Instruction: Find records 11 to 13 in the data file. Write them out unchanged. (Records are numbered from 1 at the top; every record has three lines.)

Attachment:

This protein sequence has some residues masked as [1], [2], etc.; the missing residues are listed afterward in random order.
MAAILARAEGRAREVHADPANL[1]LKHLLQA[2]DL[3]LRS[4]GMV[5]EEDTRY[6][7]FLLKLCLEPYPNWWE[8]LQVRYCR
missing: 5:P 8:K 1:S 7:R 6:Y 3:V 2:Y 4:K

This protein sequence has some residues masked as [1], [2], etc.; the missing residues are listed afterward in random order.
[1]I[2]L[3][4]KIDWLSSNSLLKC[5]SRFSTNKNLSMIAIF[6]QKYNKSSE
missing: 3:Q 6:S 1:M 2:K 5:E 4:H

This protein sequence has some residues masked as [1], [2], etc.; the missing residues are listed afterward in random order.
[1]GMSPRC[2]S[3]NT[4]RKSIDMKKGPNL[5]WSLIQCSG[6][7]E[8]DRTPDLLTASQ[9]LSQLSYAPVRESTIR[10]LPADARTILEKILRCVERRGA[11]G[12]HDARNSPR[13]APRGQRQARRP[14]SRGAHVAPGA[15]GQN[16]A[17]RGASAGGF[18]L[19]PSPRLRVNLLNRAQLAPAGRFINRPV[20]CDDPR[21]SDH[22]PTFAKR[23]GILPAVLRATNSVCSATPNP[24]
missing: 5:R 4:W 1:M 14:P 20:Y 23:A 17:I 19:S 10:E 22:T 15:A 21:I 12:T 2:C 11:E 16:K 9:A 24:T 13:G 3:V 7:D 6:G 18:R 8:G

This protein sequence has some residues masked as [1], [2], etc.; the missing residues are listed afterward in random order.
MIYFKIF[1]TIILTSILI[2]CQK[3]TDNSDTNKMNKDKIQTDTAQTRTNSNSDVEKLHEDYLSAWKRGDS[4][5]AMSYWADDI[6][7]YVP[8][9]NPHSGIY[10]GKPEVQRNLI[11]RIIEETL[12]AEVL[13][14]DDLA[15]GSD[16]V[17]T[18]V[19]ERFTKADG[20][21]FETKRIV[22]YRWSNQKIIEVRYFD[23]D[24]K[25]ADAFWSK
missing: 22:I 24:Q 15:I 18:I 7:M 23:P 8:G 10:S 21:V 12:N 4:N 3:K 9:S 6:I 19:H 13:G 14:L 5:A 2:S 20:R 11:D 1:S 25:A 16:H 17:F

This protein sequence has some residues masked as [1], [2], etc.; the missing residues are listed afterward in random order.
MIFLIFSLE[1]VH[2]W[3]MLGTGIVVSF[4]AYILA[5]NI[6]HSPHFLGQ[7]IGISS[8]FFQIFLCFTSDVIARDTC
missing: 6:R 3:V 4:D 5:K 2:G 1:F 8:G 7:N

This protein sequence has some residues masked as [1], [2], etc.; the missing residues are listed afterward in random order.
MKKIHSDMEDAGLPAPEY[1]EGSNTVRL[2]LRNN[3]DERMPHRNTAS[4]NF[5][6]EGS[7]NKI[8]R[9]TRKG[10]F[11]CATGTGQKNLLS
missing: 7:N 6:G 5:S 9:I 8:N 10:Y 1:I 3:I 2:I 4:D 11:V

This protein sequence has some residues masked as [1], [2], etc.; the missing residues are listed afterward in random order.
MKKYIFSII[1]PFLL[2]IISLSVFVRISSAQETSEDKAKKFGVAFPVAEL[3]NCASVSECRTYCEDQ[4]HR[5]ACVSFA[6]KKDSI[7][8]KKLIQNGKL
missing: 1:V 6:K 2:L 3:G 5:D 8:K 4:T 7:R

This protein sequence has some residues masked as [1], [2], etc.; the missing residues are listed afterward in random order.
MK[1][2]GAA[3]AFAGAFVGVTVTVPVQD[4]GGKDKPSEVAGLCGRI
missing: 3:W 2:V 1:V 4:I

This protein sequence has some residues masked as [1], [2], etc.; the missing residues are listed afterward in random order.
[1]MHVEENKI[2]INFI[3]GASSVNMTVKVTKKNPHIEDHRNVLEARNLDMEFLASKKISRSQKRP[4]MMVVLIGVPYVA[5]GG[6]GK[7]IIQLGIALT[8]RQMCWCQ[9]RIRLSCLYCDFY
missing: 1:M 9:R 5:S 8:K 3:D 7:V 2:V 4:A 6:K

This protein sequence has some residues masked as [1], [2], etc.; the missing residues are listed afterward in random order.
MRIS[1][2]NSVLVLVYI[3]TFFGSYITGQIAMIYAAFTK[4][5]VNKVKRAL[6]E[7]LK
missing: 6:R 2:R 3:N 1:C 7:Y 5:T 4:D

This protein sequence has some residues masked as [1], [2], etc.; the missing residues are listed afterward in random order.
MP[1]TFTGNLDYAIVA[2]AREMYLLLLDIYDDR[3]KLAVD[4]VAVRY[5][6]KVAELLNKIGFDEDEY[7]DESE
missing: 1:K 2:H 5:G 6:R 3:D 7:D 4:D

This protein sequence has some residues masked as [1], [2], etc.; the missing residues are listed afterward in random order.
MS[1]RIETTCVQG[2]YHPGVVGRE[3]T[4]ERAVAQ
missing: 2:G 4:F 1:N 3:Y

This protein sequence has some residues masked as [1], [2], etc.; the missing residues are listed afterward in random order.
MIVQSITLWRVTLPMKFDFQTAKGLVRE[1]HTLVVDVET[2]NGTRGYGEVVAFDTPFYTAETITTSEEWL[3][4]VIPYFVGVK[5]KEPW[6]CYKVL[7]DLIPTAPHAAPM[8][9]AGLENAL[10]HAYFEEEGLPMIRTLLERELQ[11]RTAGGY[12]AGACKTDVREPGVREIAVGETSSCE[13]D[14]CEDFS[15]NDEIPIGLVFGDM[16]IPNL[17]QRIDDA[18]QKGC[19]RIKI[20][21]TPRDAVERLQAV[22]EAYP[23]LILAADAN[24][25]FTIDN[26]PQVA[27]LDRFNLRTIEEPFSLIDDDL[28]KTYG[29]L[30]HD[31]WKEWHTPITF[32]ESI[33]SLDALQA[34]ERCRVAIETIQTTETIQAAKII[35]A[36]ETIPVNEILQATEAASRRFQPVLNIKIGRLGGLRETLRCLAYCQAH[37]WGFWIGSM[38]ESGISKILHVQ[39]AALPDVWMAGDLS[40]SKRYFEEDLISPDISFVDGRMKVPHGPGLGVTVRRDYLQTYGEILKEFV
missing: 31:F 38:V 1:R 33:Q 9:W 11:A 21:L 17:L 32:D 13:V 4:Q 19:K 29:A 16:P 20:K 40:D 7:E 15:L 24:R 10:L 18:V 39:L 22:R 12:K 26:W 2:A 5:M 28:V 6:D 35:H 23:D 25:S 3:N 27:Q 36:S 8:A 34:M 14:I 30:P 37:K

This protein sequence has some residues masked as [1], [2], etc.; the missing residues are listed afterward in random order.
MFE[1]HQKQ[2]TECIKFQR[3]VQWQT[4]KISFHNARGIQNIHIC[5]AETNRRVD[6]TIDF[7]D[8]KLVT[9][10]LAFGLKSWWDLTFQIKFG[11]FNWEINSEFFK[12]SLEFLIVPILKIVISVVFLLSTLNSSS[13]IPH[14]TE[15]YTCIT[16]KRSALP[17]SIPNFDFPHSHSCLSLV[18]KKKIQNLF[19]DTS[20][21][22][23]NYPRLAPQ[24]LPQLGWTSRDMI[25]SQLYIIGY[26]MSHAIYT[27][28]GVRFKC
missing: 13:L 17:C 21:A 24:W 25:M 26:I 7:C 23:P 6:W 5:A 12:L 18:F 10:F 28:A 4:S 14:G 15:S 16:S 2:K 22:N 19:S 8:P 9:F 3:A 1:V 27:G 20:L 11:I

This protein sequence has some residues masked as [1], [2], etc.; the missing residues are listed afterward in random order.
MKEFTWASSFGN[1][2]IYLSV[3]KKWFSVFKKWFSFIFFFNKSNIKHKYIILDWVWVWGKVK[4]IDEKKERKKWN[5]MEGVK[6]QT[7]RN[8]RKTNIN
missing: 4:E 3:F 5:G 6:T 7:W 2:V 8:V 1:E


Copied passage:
This protein sequence has some residues masked as [1], [2], etc.; the missing residues are listed afterward in random order.
MP[1]TFTGNLDYAIVA[2]AREMYLLLLDIYDDR[3]KLAVD[4]VAVRY[5][6]KVAELLNKIGFDEDEY[7]DESE
missing: 1:K 2:H 5:G 6:R 3:D 7:D 4:D

This protein sequence has some residues masked as [1], [2], etc.; the missing residues are listed afterward in random order.
MS[1]RIETTCVQG[2]YHPGVVGRE[3]T[4]ERAVAQ
missing: 2:G 4:F 1:N 3:Y

This protein sequence has some residues masked as [1], [2], etc.; the missing residues are listed afterward in random order.
MIVQSITLWRVTLPMKFDFQTAKGLVRE[1]HTLVVDVET[2]NGTRGYGEVVAFDTPFYTAETITTSEEWL[3][4]VIPYFVGVK[5]KEPW[6]CYKVL[7]DLIPTAPHAAPM[8][9]AGLENAL[10]HAYFEEEGLPMIRTLLERELQ[11]RTAGGY[12]AGACKTDVREPGVREIAVGETSSCE[13]D[14]CEDFS[15]NDEIPIGLVFGDM[16]IPNL[17]QRIDDA[18]QKGC[19]RIKI[20][21]TPRDAVERLQAV[22]EAYP[23]LILAADAN[24][25]FTIDN[26]PQVA[27]LDRFNLRTIEEPFSLIDDDL[28]KTYG[29]L[30]HD[31]WKEWHTPITF[32]ESI[33]SLDALQA[34]ERCRVAIETIQTTETIQAAKII[35]A[36]ETIPVNEILQATEAASRRFQPVLNIKIGRLGGLRETLRCLAYCQAH[37]WGFWIGSM[38]ESGISKILHVQ[39]AALPDVWMAGDLS[40]SKRYFEEDLISPDISFVDGRMKVPHGPGLGVTVRRDYLQTYGEILKEFV
missing: 31:F 38:V 1:R 33:Q 9:W 11:A 21:L 17:L 32:D 13:V 4:Q 19:K 29:A 16:P 20:K 40:D 7:E 15:L 24:R 10:L 18:V 39:L 22:R 12:K 26:W 2:A 5:M 28:V 6:D 35:H 23:D 25:S 3:N 27:Q 36:S 8:A 34:M 14:I 30:P 37:K